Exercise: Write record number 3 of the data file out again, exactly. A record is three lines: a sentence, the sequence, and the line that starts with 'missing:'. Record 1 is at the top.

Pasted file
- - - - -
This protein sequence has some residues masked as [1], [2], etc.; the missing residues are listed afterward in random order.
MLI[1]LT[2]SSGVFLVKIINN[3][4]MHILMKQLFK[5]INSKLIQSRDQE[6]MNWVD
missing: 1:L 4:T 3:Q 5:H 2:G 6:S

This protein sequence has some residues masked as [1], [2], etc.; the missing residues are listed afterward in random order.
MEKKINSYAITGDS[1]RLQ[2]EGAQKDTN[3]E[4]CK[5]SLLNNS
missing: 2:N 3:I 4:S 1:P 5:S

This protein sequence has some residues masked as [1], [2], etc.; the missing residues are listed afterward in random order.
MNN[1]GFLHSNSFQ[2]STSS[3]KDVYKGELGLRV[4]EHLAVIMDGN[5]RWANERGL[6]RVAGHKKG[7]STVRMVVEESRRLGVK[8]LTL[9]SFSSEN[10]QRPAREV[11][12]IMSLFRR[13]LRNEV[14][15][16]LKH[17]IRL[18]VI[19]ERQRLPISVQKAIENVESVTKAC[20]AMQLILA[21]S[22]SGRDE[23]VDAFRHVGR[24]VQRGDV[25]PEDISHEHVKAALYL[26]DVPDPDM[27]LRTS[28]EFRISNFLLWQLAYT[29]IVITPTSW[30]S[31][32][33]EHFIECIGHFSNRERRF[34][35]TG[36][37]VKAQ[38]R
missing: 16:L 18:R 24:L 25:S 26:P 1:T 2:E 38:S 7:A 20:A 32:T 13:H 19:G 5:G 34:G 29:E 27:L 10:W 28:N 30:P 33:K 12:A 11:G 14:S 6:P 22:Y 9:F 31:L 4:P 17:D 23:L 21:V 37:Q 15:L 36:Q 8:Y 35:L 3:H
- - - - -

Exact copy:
This protein sequence has some residues masked as [1], [2], etc.; the missing residues are listed afterward in random order.
MNN[1]GFLHSNSFQ[2]STSS[3]KDVYKGELGLRV[4]EHLAVIMDGN[5]RWANERGL[6]RVAGHKKG[7]STVRMVVEESRRLGVK[8]LTL[9]SFSSEN[10]QRPAREV[11][12]IMSLFRR[13]LRNEV[14][15][16]LKH[17]IRL[18]VI[19]ERQRLPISVQKAIENVESVTKAC[20]AMQLILA[21]S[22]SGRDE[23]VDAFRHVGR[24]VQRGDV[25]PEDISHEHVKAALYL[26]DVPDPDM[27]LRTS[28]EFRISNFLLWQLAYT[29]IVITPTSW[30]S[31][32][33]EHFIECIGHFSNRERRF[34][35]TG[36][37]VKAQ[38]R
missing: 16:L 18:R 24:L 25:S 26:P 1:T 2:E 38:S 7:A 20:A 32:T 13:H 19:G 5:G 34:G 29:E 27:L 10:W 28:N 30:P 33:K 12:A 11:G 14:S 6:P 22:Y 9:F 31:L 4:P 17:D 23:L 21:V 37:Q 15:L 36:Q 8:Y 35:L 3:H